Famous Scientists in Genetics - Royal Alexander Brink: A Towering Figure in the History of Agriculture and Plant Genetics
Personal Life and Education
The Canadian geneticist Royal Alexander Brink, an important figure in the history of agriculture, is renowned for his seminal contributions to plant genetics and agricultural development. A native of Woodstock, Ontario, he was born on 16 September 1897 and grew up on a diary farm, and was educated first at a local school and then at the Collegiate Institute in Woodstock. He enrolled at the Ontario Agricultural College in 1914, took a brief break to join the Canadian Army at the outbreak of the First World War and then, owing to ill-health, left military service as he was unfit to continue. And so he resumed his studies. He graduated in 1919 in chemistry and physics.
This degree, however, failed to qualify him, as he wished, for postgraduate admission in soil sciences at Cornell University. So, after doing a milling and baking course at the Ontario Agricultural College, he worked for sometime at the Western Canada Flour Mills in Winnipeg and then, drawn back to academia, enrolled at the University of Illinois to study agronomy.
His genetics studies at Illinois University under J.A. Detlefesen led him to consider a career in plant genetics. On Detlefesen’s recommendation, in June 1921, he received an Emerson Fellowship to work on a D.Sc. degree under E.M. East at the Bussey Institute, Harvard. Here, he carried out research on pollen cultivation and on the corn waxy gene.
Receiving his D.Sc. degree in 1923, he joined the University of Wisconsin-Madison as an assistant professor of genetics. He was to remain at Wisconsin University until his retirement in 1968, and continue on as professor emeritus until his death. Most of his important research work was done here.
History of Agriculture: A Pioneer in Plant Genetics
His first step after arriving at Wisconsin University was to initiate a hybrid corn breeding program. This program was to highlight the ability of genetics to improve agriculture and had an especially positive outcome on Wisconsin’s agriculture.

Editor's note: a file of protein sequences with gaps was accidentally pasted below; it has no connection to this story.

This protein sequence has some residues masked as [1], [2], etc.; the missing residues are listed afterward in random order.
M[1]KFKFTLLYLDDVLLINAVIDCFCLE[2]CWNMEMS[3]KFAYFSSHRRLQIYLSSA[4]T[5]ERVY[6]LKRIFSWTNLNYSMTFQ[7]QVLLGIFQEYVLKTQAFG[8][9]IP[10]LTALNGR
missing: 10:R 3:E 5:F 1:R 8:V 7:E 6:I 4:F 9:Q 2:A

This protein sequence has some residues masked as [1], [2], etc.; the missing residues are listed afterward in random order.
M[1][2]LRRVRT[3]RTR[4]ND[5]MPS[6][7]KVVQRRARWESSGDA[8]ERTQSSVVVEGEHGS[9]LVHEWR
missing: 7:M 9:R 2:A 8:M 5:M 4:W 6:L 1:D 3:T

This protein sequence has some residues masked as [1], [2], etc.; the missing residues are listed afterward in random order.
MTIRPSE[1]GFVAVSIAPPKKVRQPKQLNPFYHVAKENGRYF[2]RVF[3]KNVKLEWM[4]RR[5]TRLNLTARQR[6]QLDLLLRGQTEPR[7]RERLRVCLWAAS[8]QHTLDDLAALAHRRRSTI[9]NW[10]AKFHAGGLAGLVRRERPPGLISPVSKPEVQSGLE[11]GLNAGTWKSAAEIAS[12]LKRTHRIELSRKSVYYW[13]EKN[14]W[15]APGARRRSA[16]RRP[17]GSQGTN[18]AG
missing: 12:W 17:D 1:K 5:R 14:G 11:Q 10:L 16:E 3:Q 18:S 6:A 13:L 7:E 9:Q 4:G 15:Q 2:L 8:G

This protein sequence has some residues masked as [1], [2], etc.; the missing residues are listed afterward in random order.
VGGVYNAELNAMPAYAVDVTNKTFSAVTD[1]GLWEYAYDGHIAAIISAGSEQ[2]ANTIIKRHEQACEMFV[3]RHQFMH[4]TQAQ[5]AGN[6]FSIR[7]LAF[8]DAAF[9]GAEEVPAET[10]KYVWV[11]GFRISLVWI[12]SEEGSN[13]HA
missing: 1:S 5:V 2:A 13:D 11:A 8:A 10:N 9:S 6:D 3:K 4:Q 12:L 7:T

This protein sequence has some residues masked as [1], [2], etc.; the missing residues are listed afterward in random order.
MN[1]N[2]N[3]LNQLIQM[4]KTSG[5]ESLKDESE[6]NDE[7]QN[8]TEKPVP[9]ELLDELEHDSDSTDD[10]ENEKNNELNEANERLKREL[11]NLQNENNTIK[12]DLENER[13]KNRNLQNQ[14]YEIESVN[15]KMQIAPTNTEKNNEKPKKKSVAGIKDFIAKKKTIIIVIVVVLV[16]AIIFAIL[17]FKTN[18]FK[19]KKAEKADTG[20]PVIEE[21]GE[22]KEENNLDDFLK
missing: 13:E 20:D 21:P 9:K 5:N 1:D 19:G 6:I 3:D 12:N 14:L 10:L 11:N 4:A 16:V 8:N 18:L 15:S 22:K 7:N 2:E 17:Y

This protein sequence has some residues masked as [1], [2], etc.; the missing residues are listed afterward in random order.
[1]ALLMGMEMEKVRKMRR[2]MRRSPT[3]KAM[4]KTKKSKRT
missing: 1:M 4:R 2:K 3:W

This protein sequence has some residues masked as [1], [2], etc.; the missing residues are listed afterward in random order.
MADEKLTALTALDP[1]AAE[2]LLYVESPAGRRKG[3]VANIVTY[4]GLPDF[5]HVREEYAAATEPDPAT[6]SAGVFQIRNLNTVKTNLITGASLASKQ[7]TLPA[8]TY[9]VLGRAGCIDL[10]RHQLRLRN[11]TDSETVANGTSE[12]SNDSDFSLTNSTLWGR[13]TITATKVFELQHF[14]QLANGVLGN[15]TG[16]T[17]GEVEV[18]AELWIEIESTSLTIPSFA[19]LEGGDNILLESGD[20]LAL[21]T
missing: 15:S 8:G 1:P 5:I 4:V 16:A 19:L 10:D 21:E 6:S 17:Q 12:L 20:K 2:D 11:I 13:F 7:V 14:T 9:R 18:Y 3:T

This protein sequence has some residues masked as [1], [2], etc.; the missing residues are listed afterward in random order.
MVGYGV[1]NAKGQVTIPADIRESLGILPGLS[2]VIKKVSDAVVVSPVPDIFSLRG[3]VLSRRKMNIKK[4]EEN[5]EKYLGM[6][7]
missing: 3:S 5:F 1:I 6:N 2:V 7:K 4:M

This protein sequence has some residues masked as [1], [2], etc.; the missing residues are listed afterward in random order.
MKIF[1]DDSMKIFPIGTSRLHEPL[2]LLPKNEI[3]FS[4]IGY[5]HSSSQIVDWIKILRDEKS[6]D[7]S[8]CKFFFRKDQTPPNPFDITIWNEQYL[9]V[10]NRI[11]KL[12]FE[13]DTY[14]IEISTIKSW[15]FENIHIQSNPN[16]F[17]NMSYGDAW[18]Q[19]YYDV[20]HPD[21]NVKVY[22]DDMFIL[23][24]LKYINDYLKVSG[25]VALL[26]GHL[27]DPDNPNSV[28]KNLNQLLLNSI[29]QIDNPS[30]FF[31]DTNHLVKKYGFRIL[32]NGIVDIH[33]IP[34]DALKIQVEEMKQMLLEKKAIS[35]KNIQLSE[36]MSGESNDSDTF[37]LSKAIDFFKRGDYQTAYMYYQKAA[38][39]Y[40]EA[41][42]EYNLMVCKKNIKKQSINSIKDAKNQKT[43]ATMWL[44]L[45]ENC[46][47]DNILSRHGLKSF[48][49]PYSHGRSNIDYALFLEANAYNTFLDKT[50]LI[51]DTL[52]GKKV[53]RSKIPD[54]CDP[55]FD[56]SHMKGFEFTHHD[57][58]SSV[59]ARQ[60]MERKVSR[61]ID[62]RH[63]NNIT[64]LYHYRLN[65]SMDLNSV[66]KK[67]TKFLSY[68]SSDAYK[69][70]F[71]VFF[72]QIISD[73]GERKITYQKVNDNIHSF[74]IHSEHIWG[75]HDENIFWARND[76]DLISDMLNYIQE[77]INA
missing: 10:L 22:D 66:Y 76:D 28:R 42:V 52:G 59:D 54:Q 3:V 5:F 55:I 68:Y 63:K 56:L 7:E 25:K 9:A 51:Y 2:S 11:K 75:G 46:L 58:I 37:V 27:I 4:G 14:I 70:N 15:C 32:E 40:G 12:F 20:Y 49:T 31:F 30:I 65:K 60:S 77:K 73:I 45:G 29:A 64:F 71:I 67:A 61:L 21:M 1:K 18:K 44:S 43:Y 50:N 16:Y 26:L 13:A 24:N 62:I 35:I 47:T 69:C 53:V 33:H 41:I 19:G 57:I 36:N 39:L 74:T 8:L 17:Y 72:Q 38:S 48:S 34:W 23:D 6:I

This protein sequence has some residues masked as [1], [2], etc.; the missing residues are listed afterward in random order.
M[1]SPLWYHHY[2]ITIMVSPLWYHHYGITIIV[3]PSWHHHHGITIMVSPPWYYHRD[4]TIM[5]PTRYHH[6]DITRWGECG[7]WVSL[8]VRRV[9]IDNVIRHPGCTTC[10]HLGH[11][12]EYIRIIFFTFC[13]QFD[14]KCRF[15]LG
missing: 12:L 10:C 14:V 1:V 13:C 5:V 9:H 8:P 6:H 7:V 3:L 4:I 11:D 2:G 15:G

An alfalfa breeding program followed next in 1926 and, by applying genetic principles, Brink and his research team created a hardy species called Vernal that could withstand winter colds and was resistant to diseases like bacterial wilt. Further research produced a variety that could be grown thrice a year and yielded a huge profit for Wisconsin farmers.
During the Great Depression, in 1932, Brink proposed using federal funds to start an agricultural lime making project. Inaugurated two years later, despite a few political hiccups, this project provided Wisconsin farmers with lime for the soil for alfalfa growing and also provided employment to over 10,000 workers.
Around this period Brink and his team were also engaged in creating a non-bitter strain of sweet clover for use as forage. They did this by crossing a forage quality bitter variety with a non-bitter strain from China, crossing the progeny with a hardier strain and then recrossing with the forage quality bitter variety. During this experiment, they also noted that eating spoiled bitter sweet clover produced a blood-clotting deficiency in animals. In 1938, they found that the chemical toxin coumarin caused the sweet clover’s bitterness and spoiling. This research later helped K.P. Link to derive the anticoagulant dicumarol from sweet clover.
Conducting research on maize, he -
- discovered paramutation in maize
- studied gene expression in maize pollen grain development
- studied environmental effects on maize pollen grain development
- studied transposable elements
- showed the postmeiotical expression of the Wx allele in the maize pollen grain
- studied semi-sterility in maize
- mapped several maize mutants
- investigated seed failure in interspecific crosses
- showed that the endosperm played a significant role in normal seed development
- showed that inserting a transposable element Mp in a functional P allele produced an unstable P-vv allele of maize
- confirmed Barbara McClintock’s earlier Activator (Ac) research - he found that the Mp element was the same the Ac one.
In the course of his career, Brink was -
- President of the Genetics Society of America (1957)
- President of the American Society of Naturalists (1963)
- Managing editor of Genetics (1952—57)
- Member of the National Academy of Sciences (from 1947)
- Member of the American Academy of Arts and Sciences (from 1960)
- Recipient of the Morgan Medal at an American-Canadian Genetics convention in Vancouver (August 1984)
He died on 2 October 1984. At the time of his death he was working on corn mutant lines; the report of this later appeared in the journal Maydica.
Maize genetics and breeding in the 20th century - By Peter A. Peterson, Angelo Bianchi, World Scientific, 1998